CAD folks with hefty laptops have long envied the Ultrabooks and MacBooks of fellow travellers. But a new generation of slimline mobile workstations is changing the way you can do CAD and BIM on the go, writes Greg Corke.

The sleek HP Omen Pro

The first mobile workstations were 5kg beasts, almost guaranteed to put your back out on work trips.

Weights have now come down, but most 15-inch machines still come in at a hefty 3kg. Bruised shoulders from laptop bags are no longer guaranteed, but you will likely feel the strain at the end of the day.

Until recently, attempts at ultra mobile workstations have meant serious trade-offs in both performance and screen size. When your job relies on detailed architectural or engineering design, running CAD or BIM software on a 14-inch laptop simply will not cut it for some.

Everything changed in 2013 when Dell unveiled the Precision M3800, the first proper ultra portable mobile workstation with a 15.6-inch screen. At 1.88kg in weight and 8mm at its most slender, this MacBook Pro look-alike certainly turned some heads.

Since then HP, Lenovo and MSI have all followed suit, delivering 15-inch machines that are certified and optimised to run 3D CAD and BIM software but also offer the same mobility as a slimline business laptop. Compared to a standard 15-inch mobile workstation, there are some compromises.

On the whole, performance is lower. There is a maximum 16GB of RAM (instead of 32GB), which could be a stumbling block for those with complex Revit models. There is only room for one or two drives (instead or two or three) and you can forget about having a DVD drive.

But they are considerably lighter. Most come in under 2kg and when power adapters are included the savings can be as much as 1.5kg.

There is no standard template for these next generation mobile workstations. Manufacturers blend portability and performance in different ways.

Broadly speaking there are two types of ultra portable mobile workstations.

1) Those based on a business-class laptop chassis, so include enterprise features like fingerprint scanner and docking port. Some models are classified as Ultrabooks. With Dual Core Ultra Low Voltage CPUs and low power professional GPUs they prioritise battery life over performance. They are more suited to entry-level CAD and BIM than rendering. They include the HP ZBook 15u and Lenovo ThinkPad W550s.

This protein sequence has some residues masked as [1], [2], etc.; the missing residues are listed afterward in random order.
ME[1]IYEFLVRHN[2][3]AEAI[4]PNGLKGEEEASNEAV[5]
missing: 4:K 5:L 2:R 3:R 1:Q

2) Those based on a 3D gaming laptop chassis where performance is an absolute priority but battery life is more limited and fans are noisier under load. They feature Quad Core CPUs that deliver in CAD and BIM software as well as when rendering. Professional GPUs sit between entry-level and mid-range. They include the Dell Precision M3800, MSI WS60 and HP OMEN Pro.

Read our machine reviews:

Those based on a business-class laptop chassis
HP ZBook 15u
Lenovo ThinkPad W550s

Those based on a 3D gaming laptop chassis
DELL Precision M3800
MSI WS60 mobile workstation

To assess performance we used a range of 3D CAD applications. Our 3ds Max render test, which can make use of all available CPU cores, illustrates the benefits of having a quad core CPU over one with two cores. While our 3D graphics tests use CAD applications more commonly associated with product design and engineering, rather than architecture, they should give a good idea of the relative 3D performance one might experience in an AEC-focused CAD or BIM application.

To test battery life, we used PCMark 8’s Creative test (OpenCL), which uses CPUs and GPUs for tasks including video editing, media transcoding and gaming.

It is not CAD but should give a fairly good indication of what to expect under a heavy compute load — though it is important to note that the test uses built-in Intel graphics, rather than the discrete Quadro or FirePro GPUs, which draw more power, so it is not perfect.

To enlarge image click here

All machines were set to high performance. Display brightness was set at lowest and highest levels and both scores recorded.

Of course, do not take the battery figures as gospel.

If you only use your machine for Word or Excel then the battery will last a whole lot longer.

To read our Mobile Workstation Buyer's Guide, click here

Extermal Storage

Mainstream 15-inch mobile workstations can typically hold up to three internal drives but their slimline siblings are limited to one or two. This increases the importance of external storage for storing huge CAD datasets.

To read our review of some of the most popular storage devices, click here.

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